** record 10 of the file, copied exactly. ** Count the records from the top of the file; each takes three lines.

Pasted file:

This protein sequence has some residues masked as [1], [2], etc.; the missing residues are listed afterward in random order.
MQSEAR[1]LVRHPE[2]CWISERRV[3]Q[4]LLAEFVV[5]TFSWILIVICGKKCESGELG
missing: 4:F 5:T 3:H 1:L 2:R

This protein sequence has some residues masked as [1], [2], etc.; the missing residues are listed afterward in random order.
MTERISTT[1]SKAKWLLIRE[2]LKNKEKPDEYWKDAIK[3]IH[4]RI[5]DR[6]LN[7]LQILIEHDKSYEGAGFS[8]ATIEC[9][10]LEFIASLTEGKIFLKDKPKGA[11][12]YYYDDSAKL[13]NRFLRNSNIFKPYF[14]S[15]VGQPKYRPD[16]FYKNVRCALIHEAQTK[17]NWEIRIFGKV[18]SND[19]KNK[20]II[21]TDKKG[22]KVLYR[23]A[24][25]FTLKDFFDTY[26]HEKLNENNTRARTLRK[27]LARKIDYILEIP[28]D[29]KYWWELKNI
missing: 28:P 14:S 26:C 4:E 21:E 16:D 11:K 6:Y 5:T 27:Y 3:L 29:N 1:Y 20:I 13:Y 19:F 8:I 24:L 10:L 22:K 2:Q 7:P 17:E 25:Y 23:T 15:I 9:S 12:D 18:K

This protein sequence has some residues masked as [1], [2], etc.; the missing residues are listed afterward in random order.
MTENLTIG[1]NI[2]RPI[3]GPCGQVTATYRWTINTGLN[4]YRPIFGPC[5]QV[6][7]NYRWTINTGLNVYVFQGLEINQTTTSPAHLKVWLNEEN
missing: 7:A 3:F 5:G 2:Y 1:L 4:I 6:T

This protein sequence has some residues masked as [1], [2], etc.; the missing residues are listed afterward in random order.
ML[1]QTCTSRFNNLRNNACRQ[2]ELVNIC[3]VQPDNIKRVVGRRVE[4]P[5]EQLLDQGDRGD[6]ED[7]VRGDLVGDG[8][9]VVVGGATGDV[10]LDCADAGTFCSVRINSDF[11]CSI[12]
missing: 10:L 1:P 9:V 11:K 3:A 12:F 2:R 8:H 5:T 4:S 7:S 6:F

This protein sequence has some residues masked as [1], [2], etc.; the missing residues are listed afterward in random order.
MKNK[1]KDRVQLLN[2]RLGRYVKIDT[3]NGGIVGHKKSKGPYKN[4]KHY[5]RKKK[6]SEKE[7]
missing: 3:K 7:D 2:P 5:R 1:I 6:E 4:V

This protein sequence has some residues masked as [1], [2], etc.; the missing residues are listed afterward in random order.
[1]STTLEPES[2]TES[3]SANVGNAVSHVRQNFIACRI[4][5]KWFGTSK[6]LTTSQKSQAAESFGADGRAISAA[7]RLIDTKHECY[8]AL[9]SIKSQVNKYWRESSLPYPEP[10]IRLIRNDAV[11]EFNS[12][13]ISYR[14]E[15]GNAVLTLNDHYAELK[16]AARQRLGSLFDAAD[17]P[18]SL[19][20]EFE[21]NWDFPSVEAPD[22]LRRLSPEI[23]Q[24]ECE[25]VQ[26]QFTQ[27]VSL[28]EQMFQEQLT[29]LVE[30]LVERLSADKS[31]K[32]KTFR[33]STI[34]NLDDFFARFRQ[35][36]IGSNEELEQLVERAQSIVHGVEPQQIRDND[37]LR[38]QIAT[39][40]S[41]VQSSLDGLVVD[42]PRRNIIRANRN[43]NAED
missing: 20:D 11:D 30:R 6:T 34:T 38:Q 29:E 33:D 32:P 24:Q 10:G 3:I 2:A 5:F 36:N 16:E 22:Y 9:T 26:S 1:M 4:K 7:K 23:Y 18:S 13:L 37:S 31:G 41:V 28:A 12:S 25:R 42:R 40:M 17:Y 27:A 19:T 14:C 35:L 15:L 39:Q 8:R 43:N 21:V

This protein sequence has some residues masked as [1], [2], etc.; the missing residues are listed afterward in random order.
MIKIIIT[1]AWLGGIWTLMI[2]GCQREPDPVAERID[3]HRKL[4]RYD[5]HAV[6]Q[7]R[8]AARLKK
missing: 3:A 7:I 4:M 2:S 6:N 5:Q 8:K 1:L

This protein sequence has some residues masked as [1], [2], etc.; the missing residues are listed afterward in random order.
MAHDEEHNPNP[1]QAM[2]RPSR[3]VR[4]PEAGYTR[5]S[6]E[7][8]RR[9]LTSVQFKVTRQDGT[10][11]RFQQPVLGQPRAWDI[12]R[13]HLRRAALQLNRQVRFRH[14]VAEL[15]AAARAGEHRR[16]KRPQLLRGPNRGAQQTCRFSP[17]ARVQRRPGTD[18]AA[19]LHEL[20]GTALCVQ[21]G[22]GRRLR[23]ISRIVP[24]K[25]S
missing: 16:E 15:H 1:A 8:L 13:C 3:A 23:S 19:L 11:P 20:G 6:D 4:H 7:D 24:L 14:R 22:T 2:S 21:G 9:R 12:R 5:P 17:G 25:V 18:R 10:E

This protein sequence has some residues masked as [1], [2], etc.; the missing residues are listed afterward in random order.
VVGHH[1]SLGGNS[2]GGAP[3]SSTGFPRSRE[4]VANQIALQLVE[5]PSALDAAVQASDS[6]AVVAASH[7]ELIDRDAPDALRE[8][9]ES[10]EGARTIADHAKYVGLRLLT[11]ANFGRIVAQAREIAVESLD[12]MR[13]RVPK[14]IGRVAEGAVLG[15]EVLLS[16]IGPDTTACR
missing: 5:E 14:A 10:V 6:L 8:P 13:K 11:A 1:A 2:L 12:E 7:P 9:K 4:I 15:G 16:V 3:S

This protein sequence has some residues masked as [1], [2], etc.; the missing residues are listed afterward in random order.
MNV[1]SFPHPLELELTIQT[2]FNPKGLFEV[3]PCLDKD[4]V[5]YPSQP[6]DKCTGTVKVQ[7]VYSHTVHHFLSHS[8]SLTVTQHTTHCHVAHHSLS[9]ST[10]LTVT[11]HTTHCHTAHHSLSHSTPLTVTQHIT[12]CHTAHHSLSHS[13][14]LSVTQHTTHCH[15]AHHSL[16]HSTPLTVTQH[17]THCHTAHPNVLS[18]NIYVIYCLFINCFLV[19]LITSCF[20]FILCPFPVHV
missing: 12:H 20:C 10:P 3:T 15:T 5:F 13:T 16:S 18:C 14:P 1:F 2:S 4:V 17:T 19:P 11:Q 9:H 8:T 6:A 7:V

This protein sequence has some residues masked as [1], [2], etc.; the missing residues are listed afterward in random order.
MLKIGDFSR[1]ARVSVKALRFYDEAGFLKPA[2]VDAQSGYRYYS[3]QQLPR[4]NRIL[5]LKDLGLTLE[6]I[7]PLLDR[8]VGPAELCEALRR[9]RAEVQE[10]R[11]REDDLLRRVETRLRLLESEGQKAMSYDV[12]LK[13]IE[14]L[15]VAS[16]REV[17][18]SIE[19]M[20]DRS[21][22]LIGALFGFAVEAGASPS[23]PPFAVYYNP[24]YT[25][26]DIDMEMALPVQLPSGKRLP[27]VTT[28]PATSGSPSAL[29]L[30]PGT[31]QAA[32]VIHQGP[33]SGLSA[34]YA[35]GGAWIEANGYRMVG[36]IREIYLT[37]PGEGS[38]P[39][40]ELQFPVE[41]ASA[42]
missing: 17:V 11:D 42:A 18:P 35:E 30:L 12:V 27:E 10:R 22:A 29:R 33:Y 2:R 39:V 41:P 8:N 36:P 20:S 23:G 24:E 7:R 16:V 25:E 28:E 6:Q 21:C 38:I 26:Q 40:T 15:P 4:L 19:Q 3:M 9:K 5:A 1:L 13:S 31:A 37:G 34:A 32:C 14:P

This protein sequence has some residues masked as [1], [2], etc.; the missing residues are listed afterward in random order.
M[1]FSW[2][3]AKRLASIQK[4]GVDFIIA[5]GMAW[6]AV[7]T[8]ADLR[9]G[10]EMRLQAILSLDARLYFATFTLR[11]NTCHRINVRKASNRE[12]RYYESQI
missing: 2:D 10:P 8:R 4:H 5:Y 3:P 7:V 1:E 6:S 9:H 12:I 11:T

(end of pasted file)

This protein sequence has some residues masked as [1], [2], etc.; the missing residues are listed afterward in random order.
MNV[1]SFPHPLELELTIQT[2]FNPKGLFEV[3]PCLDKD[4]V[5]YPSQP[6]DKCTGTVKVQ[7]VYSHTVHHFLSHS[8]SLTVTQHTTHCHVAHHSLS[9]ST[10]LTVT[11]HTTHCHTAHHSLSHSTPLTVTQHIT[12]CHTAHHSLSHS[13][14]LSVTQHTTHCH[15]AHHSL[16]HSTPLTVTQH[17]THCHTAHPNVLS[18]NIYVIYCLFINCFLV[19]LITSCF[20]FILCPFPVHV
missing: 12:H 20:C 10:P 3:T 15:T 5:F 13:T 16:S 18:C 14:P 1:F 2:S 4:V 17:T 19:P 11:Q 9:H 8:T 6:A 7:V